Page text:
Many people, feeling insecure about tackling something new or having a narrow perspective, restrict their thinking about work options. However, in our age of acceleration, it’s vital to think broadly about how you can apply your skills. Release yourself from self-imposed restrictions, and research industries and jobs you may not have considered but for which you have much to contribute.
You also need to give up expectations that may no longer be realistic. Your second act may not be as well-paying or as prestigious as your first. But it’s likely to have other benefits — perhaps a better commute or work/family balance or greater emotional rewards. Working at a nonprofit may be more satisfying, knowing that what you’re doing is making the world a better place, even if it’s not as friendly to your bank account as your corporate career.
In other words, expand your Vision of who you can be and what you can do to succeed at this next stage in your life.
O is for Other Skills Needed: Fill in Gaps with Additional Education
Once you take a fresh look at your skills and strengths and have broadened your outlook regarding your career path, start looking at job openings. Brace yourself.
You’ll likely see lots of positions with two to three pages of job responsibilities, requiring only two to three years of experience. The message is clear. This is a beast of a job and the company is seeking someone young and cheap to fill it.
Yes, that is discouraging. But don’t hesitate about applying. You may have to ease up on your salary requirements but, if you have relevant experience, go for it!
What if you don’t have all the skills required? Find a course online or offline that can bring you up to speed. General Assembly, Coursera, LinkedIn’s Lynda, and SCORE are just a few resources that offer classes to help you be a more attractive candidate.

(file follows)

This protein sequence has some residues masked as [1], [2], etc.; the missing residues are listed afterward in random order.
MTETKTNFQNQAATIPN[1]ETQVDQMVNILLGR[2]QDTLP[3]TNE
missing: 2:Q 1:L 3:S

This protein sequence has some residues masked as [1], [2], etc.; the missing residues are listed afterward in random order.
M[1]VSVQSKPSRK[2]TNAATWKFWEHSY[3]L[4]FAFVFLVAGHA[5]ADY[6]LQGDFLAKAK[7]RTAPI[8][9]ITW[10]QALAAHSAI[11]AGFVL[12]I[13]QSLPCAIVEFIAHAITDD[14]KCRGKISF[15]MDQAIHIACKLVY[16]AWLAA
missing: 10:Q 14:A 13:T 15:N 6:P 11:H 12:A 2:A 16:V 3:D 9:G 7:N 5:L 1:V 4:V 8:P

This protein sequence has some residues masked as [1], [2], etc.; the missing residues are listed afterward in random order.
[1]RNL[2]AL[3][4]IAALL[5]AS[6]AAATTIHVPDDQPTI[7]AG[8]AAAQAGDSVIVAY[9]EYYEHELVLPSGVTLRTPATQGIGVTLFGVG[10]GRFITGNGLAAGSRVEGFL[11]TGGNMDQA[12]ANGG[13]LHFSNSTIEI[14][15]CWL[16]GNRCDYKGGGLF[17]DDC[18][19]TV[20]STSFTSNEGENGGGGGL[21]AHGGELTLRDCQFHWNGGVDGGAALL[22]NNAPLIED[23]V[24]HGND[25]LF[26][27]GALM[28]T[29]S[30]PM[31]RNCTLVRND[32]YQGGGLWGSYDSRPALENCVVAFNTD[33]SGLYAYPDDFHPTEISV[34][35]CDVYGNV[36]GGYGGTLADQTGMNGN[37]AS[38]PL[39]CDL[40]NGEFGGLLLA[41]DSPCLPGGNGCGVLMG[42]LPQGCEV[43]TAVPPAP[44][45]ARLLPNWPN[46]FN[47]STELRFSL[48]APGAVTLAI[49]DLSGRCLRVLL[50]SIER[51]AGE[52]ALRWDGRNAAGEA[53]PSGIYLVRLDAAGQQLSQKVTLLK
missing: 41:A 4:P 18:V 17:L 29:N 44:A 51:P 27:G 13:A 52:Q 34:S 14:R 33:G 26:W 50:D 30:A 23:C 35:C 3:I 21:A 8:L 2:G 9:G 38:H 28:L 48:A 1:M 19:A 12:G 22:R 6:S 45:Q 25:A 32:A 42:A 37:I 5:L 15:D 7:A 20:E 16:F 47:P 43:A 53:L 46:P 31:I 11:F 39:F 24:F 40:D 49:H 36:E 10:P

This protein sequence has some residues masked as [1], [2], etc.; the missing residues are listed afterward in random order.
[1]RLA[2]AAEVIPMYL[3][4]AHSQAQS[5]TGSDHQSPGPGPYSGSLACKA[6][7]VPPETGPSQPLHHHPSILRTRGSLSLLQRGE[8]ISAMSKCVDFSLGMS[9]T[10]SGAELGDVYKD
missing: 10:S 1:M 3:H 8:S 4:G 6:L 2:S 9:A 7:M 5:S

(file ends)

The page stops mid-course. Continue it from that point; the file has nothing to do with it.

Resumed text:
In other words, acknowledge what Other skills are needed for you to have enhanced job opportunities.
T is for Transformation: Spin Your Story
Finally, you need to make sure your presentation to prospective employers is confident. This means believing that your skills are transferable, that you are worthy of having a second act and that you bring a lot to the party. If you feel insecure about your ability to venture into your second act, others will feel hesitant about giving you the opportunity.
Craft your story as a job candidate, and then talk it through with friends. Shape it until you feel comfortable. Then rewrite your LinkedIn profile and resumé so they focus on where you want your career to head. Emphasize the skills that will be relevant in your new position, rather than what you did in the past that may have less relevance.
Employers often use applicant tracking system bots to find prospective candidates on online job sites and those bots are looking for keywords relevant to the job openings. Be sure your profile and resumé include the right buzzwords for the jobs you want.
To prepare for job interviews, role-play with a colleague you trust so you feel strong and confident.
In other words, embrace your Transformation. The process of perfecting your pivot involves presenting yourself in a stronger, better and convincing manner.
Like learning dance choreography, a job pivot involves mastering one step at a time. It’s easy to feel overwhelmed and pessimistic. But thinking of your job search as a five-step process may alleviate some of the pressure.
Recognizing that the future may hold exciting possibilities may even make the pivot process pleasurable. Who knows? Your pivot could end up being the answer to your dreams.
Next Avenue Editors Also Recommend:
- ‘Your Next Avenue’ Podcast Episode 3: Career Pivot After 50
- When to Make a Career Pivot
- Pivot to a Second Act With Purpose